Liberty & Mental Health



Author R S Bennett reveals his valuable book, Liberty & Mental Health.

This book gives ways to restore sanity both to individuals – and to government. The situation those with mental health problems find themselves in can be considered a microcosm of larger social problems. Explore the pages of this book to understand more.


Radio Interview with Kelly Rush

 Thought Provoking – Senator Harry Reid


Acknowledgements  vii

A Note from the Author ix

Introduction xii

Chapter 1 – 26% of the U.S. is Experiencing Mental Health Problems? 1

Chapter 2 – Psychiatric Counselling, Trauma and Recovery Centered Education Programs 36

Chapter 3 – The Medicine of the future is available now 63

Chapter 4 – Politics – The Art of the Possible – Be it Good or Evil 79

Chapter 5 – A Short Course on Economics 103  

Chapter 6 – Towards the Dark Side – Supreme Court Decisions 113

Chapter 7 – A Visit From The FBI 141

Chapter 8 – Where is the top of a rotating sphere -Moral Authority in the 21st Century 146


Industry Influence on Drug and Medical Device Safety at FDA
$700 million in lobbying buys significant access 163

Transforming Diagnosis by Thomas Insel Director NIMH 170

A Medical Algorithm for Diagnosing Physical Disease in Psychiatric Patients 173

Schopenhauer’s 38 Unethical Ways To Win An Argument 186

From back cover

Is the government driving people crazy? Liberty & Mental Health – You Can’t Have One Without the Other – gives ways to restore sanity both to individuals – and to government.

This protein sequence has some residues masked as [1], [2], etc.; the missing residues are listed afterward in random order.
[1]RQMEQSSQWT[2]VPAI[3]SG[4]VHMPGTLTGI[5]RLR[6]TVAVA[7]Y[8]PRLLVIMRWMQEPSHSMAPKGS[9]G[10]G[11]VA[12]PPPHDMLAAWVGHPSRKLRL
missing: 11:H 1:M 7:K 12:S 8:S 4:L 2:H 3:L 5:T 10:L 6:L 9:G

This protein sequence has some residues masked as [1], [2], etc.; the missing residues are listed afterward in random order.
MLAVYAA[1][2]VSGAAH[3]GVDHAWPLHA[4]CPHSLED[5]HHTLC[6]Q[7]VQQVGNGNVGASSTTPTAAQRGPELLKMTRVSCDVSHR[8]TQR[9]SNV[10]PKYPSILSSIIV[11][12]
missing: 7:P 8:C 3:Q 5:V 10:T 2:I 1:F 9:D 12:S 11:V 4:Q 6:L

The situation those with mental health problems find themselves in can be considered a microcosm of larger social problems. While most complain of how little those on opposite sides of the political spectrum work together, often it is their shared view that the rich and powerful must be pampered while their abuses are denied, covered-up, excused and then justified which prevent true reform. Washington D.C. seems to be primarily inhabited by lawyers who constantly offer up scapegoats to explain away failures of policy and law.

R.S. Bennett received honorable mention for a paper he wrote on how mental health courts could save communities money while providing better treatment. His book Mental Illness: A Guide to Recovery is used in several prisons, and he received a B.A. in Geography between bouts of homelessness, hospitalization and jail.

A Note From The Author

The nation… and the world have the opportunity to enter a new age of enlightenment, peace and prosperity; yet fear, greed, ignorance and intolerance threaten to throw the world into a dark age from which we may never recover. While the circumstances I encountered helped drive me to be a better person, I am dismayed and dis-heartened by the callous disregard for life and liberty I encountered, knowing others are being treated in a similar manner by those who have been sworn to protect the rights enumerated in the U.S. Constitution.